Constitution

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Constitution

The basic law of a polity. The constitution states how the polity governs itself and usually enshrines the rights that its citizens have. For example, a constitution may state how often legislative elections occur and indicate the limits of legislative purview. It also may guarantee rights such as freedom of religion and the right to vote for the candidate of one's choosing. See also: Bill of rights.
References in classic literature ?
The desire of society for the statesman's advice is taken for granted, Plato in the Republic says that a good constitution is only possible when the ruler does not want to rule; where men contend for power, where they have not learnt to distinguish between the art of getting hold of the helm of state and the art of steering, which alone is statesmanship, true politics is impossible.
Further, the belief that the constitution of a state is only the outward expression of the common aspirations and beliefs of its members, explains the paramount political importance which Aristotle assigns to education.
This latter conception is the principle on which the mixed constitution is based.
The same idea, tracing the arguments to their consequences, is held out in several of the late publications against the new Constitution.
It is seventy-two years since the first inauguration of a President under our national Constitution.
I hold that, in contemplation of universal law and of the Constitution, the Union of these States is perpetual.
And, finally, in 1787 one of the declared objects for ordaining and establishing the Constitution was "TO FORM A MORE PERFECT UNION.
But if the destruction of the Union by one or by a part only of the States be lawfully possible, the Union is LESS perfect than before the Constitution, having lost the vital element of perpetuity.
The judicial Power shall extend to all Cases, in Law and Equity, arising under this Constitution, the Laws of the United States, and Treaties made, or which shall be made, under their Authority;--to all Cases affecting Ambassadors, other public Ministers and Consuls;--to all Cases of admiralty and maritime Jurisdiction;--to Controversies to which the United States shall be a Party;--to Controversies between two or more States;--between a State and Citizens of another State;--between Citizens of different States; --between Citizens of the same State claiming Lands under Grants of different States, and between a State, or the Citizens thereof, and foreign States, Citizens or Subjects.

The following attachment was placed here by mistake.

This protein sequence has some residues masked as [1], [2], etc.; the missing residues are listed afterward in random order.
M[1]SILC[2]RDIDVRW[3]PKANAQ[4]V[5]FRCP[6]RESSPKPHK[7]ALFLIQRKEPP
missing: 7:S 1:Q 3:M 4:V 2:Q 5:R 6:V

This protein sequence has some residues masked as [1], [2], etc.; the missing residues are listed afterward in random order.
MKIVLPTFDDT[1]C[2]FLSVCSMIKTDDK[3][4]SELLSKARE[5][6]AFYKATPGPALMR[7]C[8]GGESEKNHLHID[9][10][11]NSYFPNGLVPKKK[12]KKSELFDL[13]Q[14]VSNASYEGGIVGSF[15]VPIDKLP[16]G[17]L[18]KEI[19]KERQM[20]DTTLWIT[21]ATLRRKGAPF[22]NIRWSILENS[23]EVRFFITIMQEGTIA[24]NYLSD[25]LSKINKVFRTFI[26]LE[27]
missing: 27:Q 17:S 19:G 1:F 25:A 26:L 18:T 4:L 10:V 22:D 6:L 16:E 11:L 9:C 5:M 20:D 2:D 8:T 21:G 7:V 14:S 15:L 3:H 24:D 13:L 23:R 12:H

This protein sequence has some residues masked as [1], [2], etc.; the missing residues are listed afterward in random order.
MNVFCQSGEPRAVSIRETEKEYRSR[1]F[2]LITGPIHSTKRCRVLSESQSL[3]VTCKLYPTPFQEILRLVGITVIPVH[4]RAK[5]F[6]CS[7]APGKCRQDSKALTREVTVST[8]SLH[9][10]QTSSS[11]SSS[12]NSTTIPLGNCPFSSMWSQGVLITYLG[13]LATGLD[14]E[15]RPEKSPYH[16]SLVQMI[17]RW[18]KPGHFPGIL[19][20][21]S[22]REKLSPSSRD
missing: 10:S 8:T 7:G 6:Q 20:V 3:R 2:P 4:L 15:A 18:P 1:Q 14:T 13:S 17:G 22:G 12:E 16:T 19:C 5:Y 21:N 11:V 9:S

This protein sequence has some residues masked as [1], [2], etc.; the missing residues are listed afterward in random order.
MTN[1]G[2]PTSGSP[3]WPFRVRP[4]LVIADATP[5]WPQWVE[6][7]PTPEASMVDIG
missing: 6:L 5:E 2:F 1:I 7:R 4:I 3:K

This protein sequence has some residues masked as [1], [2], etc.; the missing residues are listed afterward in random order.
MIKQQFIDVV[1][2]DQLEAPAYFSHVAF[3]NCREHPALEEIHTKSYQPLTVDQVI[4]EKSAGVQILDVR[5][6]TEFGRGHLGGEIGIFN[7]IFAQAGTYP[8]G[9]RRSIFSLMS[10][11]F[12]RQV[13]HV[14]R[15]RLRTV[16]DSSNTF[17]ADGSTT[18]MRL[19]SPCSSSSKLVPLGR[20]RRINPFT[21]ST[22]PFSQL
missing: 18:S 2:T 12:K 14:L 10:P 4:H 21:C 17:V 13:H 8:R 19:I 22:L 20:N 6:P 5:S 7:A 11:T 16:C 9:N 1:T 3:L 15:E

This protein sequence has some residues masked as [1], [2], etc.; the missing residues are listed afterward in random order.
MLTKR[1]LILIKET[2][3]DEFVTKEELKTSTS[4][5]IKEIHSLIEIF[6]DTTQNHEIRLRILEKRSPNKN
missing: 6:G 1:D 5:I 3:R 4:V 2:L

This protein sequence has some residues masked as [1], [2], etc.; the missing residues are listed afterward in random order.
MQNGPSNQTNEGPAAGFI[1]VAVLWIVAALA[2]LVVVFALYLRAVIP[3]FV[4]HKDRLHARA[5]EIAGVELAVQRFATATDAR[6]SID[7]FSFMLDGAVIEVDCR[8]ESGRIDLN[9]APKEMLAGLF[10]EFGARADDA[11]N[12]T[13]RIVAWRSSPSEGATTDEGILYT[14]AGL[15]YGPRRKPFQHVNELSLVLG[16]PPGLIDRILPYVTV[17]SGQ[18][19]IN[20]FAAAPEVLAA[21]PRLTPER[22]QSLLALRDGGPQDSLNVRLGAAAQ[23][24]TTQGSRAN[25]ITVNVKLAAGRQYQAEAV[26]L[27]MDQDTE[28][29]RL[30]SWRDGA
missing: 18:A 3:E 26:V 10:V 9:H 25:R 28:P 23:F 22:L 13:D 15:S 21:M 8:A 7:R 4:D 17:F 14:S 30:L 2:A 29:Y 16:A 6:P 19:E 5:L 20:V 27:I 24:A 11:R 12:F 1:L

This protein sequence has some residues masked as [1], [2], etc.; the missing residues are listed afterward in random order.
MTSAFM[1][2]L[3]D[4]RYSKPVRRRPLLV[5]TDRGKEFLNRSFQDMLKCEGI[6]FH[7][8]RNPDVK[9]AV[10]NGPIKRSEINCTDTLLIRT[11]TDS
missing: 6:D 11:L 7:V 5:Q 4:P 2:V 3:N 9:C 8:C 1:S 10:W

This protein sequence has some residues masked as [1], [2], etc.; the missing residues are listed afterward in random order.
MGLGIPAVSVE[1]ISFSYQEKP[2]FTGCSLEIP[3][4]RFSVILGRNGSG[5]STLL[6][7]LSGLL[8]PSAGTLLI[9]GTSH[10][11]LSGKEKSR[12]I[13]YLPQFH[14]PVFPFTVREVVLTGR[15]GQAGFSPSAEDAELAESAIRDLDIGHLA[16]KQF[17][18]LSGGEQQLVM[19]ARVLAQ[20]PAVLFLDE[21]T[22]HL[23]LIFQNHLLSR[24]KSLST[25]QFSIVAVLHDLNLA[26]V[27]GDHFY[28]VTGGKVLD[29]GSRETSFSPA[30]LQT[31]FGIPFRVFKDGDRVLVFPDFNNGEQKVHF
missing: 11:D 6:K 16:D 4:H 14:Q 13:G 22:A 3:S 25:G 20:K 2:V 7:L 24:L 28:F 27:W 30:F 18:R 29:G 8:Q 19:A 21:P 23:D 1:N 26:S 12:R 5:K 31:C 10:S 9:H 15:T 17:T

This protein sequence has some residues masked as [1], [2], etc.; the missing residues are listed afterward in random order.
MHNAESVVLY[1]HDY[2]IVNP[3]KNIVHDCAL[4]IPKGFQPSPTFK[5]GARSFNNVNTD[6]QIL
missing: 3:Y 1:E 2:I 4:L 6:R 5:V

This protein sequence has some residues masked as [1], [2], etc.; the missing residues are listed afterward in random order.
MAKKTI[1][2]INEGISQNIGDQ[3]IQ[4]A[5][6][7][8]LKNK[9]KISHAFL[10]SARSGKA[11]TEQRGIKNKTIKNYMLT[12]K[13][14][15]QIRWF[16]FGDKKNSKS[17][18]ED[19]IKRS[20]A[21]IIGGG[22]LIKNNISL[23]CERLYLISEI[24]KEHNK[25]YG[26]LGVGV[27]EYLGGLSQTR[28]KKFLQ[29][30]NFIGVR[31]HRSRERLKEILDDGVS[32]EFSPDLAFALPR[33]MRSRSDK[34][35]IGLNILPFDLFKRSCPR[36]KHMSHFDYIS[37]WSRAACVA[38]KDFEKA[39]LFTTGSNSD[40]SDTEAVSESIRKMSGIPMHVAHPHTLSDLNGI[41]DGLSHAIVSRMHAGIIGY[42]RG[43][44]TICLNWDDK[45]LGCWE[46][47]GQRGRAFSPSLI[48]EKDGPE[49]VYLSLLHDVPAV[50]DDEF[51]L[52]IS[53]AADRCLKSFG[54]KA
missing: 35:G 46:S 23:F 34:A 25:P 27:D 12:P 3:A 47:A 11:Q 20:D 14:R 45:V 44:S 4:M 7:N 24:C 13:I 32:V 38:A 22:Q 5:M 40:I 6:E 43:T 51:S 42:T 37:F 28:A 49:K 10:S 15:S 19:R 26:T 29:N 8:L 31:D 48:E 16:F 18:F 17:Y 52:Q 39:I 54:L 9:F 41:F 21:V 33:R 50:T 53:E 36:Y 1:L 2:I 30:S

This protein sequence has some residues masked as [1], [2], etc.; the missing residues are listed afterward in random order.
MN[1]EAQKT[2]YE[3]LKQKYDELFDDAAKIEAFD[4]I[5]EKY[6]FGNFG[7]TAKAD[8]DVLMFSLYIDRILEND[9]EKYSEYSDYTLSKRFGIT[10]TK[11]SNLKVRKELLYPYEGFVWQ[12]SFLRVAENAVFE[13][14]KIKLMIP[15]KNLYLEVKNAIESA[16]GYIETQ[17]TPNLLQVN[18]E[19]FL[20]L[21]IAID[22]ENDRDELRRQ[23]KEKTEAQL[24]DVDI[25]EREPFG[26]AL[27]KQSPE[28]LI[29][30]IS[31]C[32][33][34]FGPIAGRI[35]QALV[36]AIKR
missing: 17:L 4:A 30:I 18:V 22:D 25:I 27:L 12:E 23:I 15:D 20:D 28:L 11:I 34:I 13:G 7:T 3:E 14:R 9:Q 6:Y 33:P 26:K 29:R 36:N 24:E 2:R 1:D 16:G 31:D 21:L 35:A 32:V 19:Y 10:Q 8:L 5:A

The Congress shall have Power to dispose of and make all needful Rules and Regulations respecting the Territory or other Property belonging to the United States; and nothing in this Constitution shall be so construed as to Prejudice any Claims of the United States, or of any particular State.
All Debts contracted and Engagements entered into, before the Adoption of this Constitution, shall be as valid against the United States under this Constitution, as under the Confederation.
It is a matter both of wonder and regret, that those who raise so many objections against the new Constitution should never call to mind the defects of that which is to be exchanged for it.